On June 21, 2008, we shared the most important day of our lives. It was just as important as I’d imagined from the time I was a little girl. Not because of the dress or the guests, but because I was making a commitment to the most perfect man – the man of my dreams – to be by your side and share in every good time and bad for the rest of our lives.
I couldn’t wait to start a family with you because I knew that even though you were worried about the kind of father you were going to be, there was never a doubt in my mind that you would be the best dad you could be because of the great role model you had to show you what a great father truly was.
I wanted to give you children more than anything. When we found out we were having Cadence, our world changed. We went from a young, married couple that enjoyed hanging out, carefree, to responsible adults that wanted to make a perfect life for our children. We were willing to do whatever it took to make that happen. We were content with just sitting at home, relaxing, watching our favorite shows.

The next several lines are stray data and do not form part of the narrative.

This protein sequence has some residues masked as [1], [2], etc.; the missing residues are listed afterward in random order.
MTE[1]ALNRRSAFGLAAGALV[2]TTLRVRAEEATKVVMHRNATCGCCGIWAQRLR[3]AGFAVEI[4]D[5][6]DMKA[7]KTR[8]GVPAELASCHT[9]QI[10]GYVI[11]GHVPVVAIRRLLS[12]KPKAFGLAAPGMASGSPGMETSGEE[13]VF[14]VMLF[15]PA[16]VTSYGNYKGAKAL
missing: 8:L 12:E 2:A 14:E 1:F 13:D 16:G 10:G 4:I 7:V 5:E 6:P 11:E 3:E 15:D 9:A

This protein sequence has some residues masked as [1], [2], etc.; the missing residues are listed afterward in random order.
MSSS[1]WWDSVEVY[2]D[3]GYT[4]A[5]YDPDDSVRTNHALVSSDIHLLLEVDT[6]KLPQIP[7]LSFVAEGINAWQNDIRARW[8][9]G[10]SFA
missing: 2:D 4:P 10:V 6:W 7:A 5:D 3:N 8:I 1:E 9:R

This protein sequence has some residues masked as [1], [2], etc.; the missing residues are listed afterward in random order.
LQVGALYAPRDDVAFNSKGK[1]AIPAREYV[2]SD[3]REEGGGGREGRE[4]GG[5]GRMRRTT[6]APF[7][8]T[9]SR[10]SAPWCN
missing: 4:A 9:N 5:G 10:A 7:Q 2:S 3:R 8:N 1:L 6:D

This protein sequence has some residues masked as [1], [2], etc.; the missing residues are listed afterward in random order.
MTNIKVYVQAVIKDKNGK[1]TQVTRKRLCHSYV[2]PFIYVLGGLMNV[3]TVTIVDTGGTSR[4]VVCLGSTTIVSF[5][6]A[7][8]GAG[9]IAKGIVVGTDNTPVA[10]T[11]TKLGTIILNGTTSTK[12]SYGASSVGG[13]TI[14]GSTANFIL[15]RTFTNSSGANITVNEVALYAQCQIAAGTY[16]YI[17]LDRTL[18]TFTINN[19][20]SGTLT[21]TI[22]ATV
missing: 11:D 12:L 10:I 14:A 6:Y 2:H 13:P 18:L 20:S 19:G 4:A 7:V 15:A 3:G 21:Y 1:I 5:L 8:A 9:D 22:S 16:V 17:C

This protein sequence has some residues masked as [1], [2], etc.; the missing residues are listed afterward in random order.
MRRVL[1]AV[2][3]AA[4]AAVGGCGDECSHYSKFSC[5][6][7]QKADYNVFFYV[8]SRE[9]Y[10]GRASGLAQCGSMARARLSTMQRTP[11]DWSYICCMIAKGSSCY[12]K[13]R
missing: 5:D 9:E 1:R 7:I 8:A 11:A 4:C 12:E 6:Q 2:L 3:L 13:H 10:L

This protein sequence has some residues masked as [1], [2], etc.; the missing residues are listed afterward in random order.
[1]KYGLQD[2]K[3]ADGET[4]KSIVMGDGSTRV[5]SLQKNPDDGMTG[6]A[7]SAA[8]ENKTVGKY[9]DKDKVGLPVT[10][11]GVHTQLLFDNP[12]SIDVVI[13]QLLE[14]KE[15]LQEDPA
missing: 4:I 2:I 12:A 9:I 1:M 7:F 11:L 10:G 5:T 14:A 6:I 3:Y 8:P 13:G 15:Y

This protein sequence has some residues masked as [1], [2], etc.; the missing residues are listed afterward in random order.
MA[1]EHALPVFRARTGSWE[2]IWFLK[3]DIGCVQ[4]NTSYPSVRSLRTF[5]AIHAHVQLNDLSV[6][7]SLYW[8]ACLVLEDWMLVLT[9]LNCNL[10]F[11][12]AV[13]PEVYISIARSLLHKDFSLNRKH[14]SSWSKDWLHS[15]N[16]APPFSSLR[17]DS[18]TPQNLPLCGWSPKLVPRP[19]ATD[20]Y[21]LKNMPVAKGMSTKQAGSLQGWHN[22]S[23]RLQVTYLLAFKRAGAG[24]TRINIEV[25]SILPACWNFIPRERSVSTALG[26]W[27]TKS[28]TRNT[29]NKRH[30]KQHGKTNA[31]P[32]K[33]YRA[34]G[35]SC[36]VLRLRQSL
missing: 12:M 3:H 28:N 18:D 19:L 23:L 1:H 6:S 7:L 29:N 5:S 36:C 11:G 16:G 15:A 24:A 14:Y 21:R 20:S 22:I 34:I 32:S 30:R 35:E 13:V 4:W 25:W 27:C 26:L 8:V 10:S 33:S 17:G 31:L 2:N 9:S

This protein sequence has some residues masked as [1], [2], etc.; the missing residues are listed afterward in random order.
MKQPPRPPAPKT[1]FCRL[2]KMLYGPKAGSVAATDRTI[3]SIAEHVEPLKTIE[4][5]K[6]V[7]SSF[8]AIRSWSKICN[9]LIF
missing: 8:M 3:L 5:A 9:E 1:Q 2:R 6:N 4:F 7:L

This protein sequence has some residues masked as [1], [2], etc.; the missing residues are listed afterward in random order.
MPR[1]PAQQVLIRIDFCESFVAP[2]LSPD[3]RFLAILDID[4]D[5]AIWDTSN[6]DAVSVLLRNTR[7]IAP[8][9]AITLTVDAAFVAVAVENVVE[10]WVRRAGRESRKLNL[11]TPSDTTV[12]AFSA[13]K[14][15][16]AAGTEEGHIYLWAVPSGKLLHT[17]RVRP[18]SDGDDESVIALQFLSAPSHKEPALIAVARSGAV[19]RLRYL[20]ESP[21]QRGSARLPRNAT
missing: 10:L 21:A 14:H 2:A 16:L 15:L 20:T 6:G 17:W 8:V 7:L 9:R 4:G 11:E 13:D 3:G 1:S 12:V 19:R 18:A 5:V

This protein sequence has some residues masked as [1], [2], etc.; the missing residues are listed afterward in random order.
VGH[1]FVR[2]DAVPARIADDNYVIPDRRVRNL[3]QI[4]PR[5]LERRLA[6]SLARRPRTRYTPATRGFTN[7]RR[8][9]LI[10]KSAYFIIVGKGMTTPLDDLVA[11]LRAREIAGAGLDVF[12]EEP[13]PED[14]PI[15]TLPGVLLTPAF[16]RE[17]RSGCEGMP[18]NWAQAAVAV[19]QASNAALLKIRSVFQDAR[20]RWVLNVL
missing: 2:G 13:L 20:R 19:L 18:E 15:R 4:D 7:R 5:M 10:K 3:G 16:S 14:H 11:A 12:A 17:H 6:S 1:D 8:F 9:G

On April 13, 2012, we welcomed the most amazing baby girl into the world. You were so worried you wouldn’t know what to do, but you ran around that hospital like a kid at Christmas, so excited to share the news and pictures of your new baby girl. There have only been a handful of times in our eight years together that I have seen you cry, and this was one of those times.
I knew that little girl had you wrapped around her finger from the moment you laid eyes on her. She is and will forever be, Daddy’s Little Girl. I will forever be reminded of you each time I look into her eyes, as our family sits her and jokes that our child looks nothing like me – she’s the spitting image of you. I look forward to the birth of our second child in March to see what characteristics of you shine through his or her little personality.